New guidelines for asthma treatment

2 minute read

Asthma patients should be warned against e-cigarettes, new guidelines from the National Asthma Council say


Asthma patients should be warned against e-cigarettes, even if they are using them to stop smoking, new guidelines from the National Asthma Council say.

The group have also updated their asthma and COPD handbook to include clearer advice on how to treat patients with new drugs, which have been the source of some confusion for prescribers.

Professor Amanda Barnard, GP and chair of the National Asthma Council Australia Guidelines Committee, said the update improved information around new medications, “including what conditions they treat, how they differ from existing drugs and clarification of their suitability for long versus short-term use”.

The new handbook also stressed the importance of individualised and regularly reviewed action plans for each and every patient with asthma.

Recommendations around preventer medication in adults were given more clarification in the updated handbook, including a more detail about how to step down medications.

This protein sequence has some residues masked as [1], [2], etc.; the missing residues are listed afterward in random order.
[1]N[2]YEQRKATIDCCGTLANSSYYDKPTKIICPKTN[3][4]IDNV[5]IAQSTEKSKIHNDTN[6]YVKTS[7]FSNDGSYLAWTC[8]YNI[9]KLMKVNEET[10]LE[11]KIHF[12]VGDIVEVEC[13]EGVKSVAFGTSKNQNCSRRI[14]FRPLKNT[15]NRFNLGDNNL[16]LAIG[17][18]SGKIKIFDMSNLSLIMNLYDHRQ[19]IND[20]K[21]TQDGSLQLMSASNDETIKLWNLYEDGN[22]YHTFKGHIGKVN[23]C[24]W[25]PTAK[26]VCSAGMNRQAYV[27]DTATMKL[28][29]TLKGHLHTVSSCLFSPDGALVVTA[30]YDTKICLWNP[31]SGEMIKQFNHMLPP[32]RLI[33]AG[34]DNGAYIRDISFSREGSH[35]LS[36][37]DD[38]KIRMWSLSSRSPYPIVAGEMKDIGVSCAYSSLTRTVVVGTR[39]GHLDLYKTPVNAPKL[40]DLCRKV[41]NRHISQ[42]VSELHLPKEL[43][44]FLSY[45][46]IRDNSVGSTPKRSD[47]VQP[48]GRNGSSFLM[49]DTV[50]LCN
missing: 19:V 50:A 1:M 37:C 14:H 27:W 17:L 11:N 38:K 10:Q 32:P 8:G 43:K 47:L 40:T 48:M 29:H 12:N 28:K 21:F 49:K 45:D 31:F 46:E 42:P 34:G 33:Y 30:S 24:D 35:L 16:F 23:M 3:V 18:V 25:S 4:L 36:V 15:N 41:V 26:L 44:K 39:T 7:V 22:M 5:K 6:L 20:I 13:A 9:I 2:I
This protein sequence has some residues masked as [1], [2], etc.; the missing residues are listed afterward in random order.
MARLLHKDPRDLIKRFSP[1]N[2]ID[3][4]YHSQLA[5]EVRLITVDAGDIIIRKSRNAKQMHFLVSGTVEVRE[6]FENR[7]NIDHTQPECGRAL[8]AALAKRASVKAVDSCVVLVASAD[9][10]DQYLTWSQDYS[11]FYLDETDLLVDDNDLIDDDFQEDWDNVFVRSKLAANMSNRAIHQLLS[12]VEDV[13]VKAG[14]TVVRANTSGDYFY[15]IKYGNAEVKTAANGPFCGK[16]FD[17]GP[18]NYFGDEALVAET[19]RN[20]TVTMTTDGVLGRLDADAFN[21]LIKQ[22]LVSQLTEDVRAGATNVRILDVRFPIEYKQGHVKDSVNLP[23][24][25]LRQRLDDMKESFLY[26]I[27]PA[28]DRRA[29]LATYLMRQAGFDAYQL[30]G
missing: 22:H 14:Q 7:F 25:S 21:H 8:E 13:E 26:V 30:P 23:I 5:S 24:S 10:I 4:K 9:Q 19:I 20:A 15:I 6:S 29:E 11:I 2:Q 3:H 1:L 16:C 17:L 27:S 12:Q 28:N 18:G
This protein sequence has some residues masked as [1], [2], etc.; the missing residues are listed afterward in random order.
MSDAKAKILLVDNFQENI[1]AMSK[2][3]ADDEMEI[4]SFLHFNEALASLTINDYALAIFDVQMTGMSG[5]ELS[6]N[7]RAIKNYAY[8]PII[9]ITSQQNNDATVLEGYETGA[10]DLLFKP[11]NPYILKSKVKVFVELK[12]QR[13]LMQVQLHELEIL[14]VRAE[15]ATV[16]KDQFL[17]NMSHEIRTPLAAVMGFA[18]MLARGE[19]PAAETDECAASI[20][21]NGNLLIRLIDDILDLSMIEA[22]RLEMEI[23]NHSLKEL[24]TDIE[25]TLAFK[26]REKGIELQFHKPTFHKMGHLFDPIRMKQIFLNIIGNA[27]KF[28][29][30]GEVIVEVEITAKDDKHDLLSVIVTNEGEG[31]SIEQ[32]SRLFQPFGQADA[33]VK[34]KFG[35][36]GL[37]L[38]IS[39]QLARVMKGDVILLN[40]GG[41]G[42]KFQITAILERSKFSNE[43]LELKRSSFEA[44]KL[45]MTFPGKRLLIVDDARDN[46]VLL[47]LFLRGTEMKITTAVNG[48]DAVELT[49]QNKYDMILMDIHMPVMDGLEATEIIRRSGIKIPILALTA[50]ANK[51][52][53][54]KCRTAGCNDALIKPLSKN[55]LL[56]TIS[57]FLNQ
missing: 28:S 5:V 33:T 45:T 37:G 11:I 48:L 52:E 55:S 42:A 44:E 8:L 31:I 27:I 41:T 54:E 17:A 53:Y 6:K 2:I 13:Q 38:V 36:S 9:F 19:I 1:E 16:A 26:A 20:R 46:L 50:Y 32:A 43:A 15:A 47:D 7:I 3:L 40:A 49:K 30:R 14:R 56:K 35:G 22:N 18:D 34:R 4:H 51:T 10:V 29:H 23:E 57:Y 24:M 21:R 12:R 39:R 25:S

Important changes to the Australian Asthma Handbook

–          Do not recommend e-cigarettes, even as a smoking cessation tool for patients. This consensus advice was included to recognise the increasing use of e-cigarettes but gap in the evidence about their short- and long-term impacts.

–          Every patient with asthma should have a personalised written asthma action plan. This is now the central recommendation, with more detail provided on how to prepare one.

–          Low-dose inhaled corticosteroids are the recommended treatment for most adults with asthma. This clarification explains the rationale for their use and importance in reducing the risk of flare-ups, even when daily symptoms are infrequent.

–          How to improve patient inhaler technique. The majority of patients do not use their inhalers correctly, so information on technique and a table to clarify primer spacing before first use have been included.

–          How to treat patients with add-on therapies such as mepolizumab, omalizumab and tiotropium, as well as new specific allergen immunotherapy preparations.

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